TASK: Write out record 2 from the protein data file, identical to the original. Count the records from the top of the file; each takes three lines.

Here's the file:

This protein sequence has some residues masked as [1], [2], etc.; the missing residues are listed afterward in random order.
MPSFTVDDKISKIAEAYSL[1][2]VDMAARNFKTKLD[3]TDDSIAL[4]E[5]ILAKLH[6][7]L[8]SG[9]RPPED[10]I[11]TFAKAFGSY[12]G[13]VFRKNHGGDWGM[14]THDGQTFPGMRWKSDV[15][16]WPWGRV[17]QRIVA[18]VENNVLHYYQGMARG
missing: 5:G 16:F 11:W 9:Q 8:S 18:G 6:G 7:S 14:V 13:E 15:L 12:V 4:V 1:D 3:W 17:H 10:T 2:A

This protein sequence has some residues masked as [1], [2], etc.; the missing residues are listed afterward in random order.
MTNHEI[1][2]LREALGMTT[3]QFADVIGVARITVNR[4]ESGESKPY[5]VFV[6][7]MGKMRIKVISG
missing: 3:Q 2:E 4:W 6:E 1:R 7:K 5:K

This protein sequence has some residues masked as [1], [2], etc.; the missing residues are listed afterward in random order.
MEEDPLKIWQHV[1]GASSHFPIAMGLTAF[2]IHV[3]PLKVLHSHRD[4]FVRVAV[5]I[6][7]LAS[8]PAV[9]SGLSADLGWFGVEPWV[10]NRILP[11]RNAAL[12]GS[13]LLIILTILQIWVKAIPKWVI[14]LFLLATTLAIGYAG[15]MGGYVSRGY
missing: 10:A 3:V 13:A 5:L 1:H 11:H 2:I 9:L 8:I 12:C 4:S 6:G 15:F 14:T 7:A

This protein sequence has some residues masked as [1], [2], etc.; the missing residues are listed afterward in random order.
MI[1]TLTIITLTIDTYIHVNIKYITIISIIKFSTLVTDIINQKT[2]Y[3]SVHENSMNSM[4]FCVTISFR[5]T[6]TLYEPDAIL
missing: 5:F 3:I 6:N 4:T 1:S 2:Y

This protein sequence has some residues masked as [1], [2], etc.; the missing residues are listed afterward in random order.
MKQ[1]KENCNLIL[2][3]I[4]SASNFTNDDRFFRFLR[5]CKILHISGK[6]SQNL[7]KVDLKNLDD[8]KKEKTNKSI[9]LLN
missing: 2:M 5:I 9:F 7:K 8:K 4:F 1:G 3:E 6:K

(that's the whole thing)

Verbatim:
This protein sequence has some residues masked as [1], [2], etc.; the missing residues are listed afterward in random order.
MTNHEI[1][2]LREALGMTT[3]QFADVIGVARITVNR[4]ESGESKPY[5]VFV[6][7]MGKMRIKVISG
missing: 3:Q 2:E 4:W 6:E 1:R 7:K 5:K